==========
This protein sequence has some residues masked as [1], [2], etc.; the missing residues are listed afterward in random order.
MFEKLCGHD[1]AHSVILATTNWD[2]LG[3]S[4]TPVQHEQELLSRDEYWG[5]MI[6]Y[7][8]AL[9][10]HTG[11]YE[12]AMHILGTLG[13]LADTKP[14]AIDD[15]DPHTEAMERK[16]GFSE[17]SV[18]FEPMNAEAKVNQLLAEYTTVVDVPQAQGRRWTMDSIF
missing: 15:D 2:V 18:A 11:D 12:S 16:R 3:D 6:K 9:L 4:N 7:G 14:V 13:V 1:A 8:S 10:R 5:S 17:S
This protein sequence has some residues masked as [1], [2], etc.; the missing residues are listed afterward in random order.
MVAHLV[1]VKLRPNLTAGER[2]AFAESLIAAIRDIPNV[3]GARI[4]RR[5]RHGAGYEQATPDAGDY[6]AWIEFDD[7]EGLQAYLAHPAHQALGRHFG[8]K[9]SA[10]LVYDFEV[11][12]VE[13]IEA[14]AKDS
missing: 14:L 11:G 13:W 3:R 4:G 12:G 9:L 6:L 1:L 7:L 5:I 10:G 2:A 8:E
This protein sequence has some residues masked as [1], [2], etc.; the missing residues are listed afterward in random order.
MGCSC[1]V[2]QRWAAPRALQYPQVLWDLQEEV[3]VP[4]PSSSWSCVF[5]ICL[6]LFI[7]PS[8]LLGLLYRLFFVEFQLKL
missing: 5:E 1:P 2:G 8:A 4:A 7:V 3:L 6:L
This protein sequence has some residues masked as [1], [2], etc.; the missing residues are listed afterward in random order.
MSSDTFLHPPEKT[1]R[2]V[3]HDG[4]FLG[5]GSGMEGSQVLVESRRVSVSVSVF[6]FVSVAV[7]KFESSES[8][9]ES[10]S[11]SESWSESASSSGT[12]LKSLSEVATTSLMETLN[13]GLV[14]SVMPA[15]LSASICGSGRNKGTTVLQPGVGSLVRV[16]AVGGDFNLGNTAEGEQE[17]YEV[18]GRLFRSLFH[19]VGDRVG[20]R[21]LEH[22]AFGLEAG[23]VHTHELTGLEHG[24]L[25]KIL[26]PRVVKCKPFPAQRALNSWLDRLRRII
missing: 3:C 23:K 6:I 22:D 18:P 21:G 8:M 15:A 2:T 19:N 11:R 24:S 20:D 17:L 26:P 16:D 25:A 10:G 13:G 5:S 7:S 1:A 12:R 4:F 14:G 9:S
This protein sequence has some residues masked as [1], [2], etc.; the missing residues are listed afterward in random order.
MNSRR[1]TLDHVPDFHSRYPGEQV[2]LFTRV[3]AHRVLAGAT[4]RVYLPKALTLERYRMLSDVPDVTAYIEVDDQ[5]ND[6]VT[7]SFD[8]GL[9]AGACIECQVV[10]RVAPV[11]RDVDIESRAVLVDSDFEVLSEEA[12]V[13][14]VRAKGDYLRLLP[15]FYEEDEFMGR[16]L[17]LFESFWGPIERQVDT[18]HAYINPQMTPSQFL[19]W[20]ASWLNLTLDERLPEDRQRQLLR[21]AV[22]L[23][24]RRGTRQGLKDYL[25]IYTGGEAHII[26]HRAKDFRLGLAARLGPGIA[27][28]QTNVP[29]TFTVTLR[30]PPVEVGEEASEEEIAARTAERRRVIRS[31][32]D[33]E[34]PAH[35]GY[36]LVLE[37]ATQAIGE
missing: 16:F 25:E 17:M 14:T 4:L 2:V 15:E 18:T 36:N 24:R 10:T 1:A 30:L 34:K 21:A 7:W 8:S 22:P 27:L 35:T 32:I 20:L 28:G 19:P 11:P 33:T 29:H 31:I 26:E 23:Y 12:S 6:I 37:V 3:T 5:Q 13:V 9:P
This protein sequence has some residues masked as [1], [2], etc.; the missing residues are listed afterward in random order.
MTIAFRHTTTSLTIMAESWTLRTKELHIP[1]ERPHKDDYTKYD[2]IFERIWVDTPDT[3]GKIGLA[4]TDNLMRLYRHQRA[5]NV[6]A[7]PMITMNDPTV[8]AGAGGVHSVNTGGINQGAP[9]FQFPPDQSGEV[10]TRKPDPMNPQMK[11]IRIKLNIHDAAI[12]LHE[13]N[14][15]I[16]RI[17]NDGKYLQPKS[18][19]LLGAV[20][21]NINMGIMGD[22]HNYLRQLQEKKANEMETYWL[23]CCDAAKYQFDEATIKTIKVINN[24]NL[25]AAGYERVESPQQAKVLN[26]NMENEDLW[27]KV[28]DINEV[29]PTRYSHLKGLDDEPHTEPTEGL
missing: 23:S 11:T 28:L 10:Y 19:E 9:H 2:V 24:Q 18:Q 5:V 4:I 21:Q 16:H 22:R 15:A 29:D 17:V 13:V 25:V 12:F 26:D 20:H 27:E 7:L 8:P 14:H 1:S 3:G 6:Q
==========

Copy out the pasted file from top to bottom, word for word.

This protein sequence has some residues masked as [1], [2], etc.; the missing residues are listed afterward in random order.
MFEKLCGHD[1]AHSVILATTNWD[2]LG[3]S[4]TPVQHEQELLSRDEYWG[5]MI[6]Y[7][8]AL[9][10]HTG[11]YE[12]AMHILGTLG[13]LADTKP[14]AIDD[15]DPHTEAMERK[16]GFSE[17]SV[18]FEPMNAEAKVNQLLAEYTTVVDVPQAQGRRWTMDSIF
missing: 15:D 2:V 18:A 11:D 12:S 16:R 3:D 6:K 9:L 4:N 7:G 14:V 13:V 1:A 8:S 10:R 5:S 17:S
This protein sequence has some residues masked as [1], [2], etc.; the missing residues are listed afterward in random order.
MVAHLV[1]VKLRPNLTAGER[2]AFAESLIAAIRDIPNV[3]GARI[4]RR[5]RHGAGYEQATPDAGDY[6]AWIEFDD[7]EGLQAYLAHPAHQALGRHFG[8]K[9]SA[10]LVYDFEV[11][12]VE[13]IEA[14]AKDS
missing: 14:L 11:G 13:W 3:R 4:G 12:G 9:L 6:L 1:L 7:L 5:I 10:G 2:A 8:E
This protein sequence has some residues masked as [1], [2], etc.; the missing residues are listed afterward in random order.
MGCSC[1]V[2]QRWAAPRALQYPQVLWDLQEEV[3]VP[4]PSSSWSCVF[5]ICL[6]LFI[7]PS[8]LLGLLYRLFFVEFQLKL
missing: 5:E 1:P 2:G 8:A 4:A 7:V 3:L 6:L
This protein sequence has some residues masked as [1], [2], etc.; the missing residues are listed afterward in random order.
MSSDTFLHPPEKT[1]R[2]V[3]HDG[4]FLG[5]GSGMEGSQVLVESRRVSVSVSVF[6]FVSVAV[7]KFESSES[8][9]ES[10]S[11]SESWSESASSSGT[12]LKSLSEVATTSLMETLN[13]GLV[14]SVMPA[15]LSASICGSGRNKGTTVLQPGVGSLVRV[16]AVGGDFNLGNTAEGEQE[17]YEV[18]GRLFRSLFH[19]VGDRVG[20]R[21]LEH[22]AFGLEAG[23]VHTHELTGLEHG[24]L[25]KIL[26]PRVVKCKPFPAQRALNSWLDRLRRII
missing: 3:C 23:K 6:I 22:D 18:P 21:G 8:M 15:A 2:T 19:N 11:R 24:S 20:D 17:L 26:P 16:D 25:A 10:G 13:G 5:S 7:S 1:A 12:R 4:F 14:G 9:S
This protein sequence has some residues masked as [1], [2], etc.; the missing residues are listed afterward in random order.
MNSRR[1]TLDHVPDFHSRYPGEQV[2]LFTRV[3]AHRVLAGAT[4]RVYLPKALTLERYRMLSDVPDVTAYIEVDDQ[5]ND[6]VT[7]SFD[8]GL[9]AGACIECQVV[10]RVAPV[11]RDVDIESRAVLVDSDFEVLSEEA[12]V[13][14]VRAKGDYLRLLP[15]FYEEDEFMGR[16]L[17]LFESFWGPIERQVDT[18]HAYINPQMTPSQFL[19]W[20]ASWLNLTLDERLPEDRQRQLLR[21]AV[22]L[23][24]RRGTRQGLKDYL[25]IYTGGEAHII[26]HRAKDFRLGLAARLGPGIA[27][28]QTNVP[29]TFTVTLR[30]PPVEVGEEASEEEIAARTAERRRVIRS[31][32]D[33]E[34]PAH[35]GY[36]LVLE[37]ATQAIGE
missing: 16:F 25:E 17:M 14:T 4:L 2:V 15:E 18:T 36:N 24:R 10:T 1:A 30:L 34:K 21:A 7:W 8:S 22:P 27:L 35:T 32:I 20:L 28:G 19:P 11:P 33:T 29:H 31:I 26:E 23:Y 12:S 6:I 37:V 3:T 5:Q 13:V 9:P
This protein sequence has some residues masked as [1], [2], etc.; the missing residues are listed afterward in random order.
MTIAFRHTTTSLTIMAESWTLRTKELHIP[1]ERPHKDDYTKYD[2]IFERIWVDTPDT[3]GKIGLA[4]TDNLMRLYRHQRA[5]NV[6]A[7]PMITMNDPTV[8]AGAGGVHSVNTGGINQGAP[9]FQFPPDQSGEV[10]TRKPDPMNPQMK[11]IRIKLNIHDAAI[12]LHE[13]N[14][15]I[16]RI[17]NDGKYLQPKS[18][19]LLGAV[20][21]NINMGIMGD[22]HNYLRQLQEKKANEMETYWL[23]CCDAAKYQFDEATIKTIKVINN[24]NL[25]AAGYERVESPQQAKVLN[26]NMENEDLW[27]KV[28]DINEV[29]PTRYSHLKGLDDEPHTEPTEGL
missing: 23:S 11:T 28:L 10:Y 19:E 9:H 2:V 24:Q 18:Q 5:V 4:I 21:Q 16:H 22:R 15:A 29:D 17:V 13:V 25:V 12:F 26:D 20:H 27:E 7:L 8:P 14:H 1:S 3:G 6:Q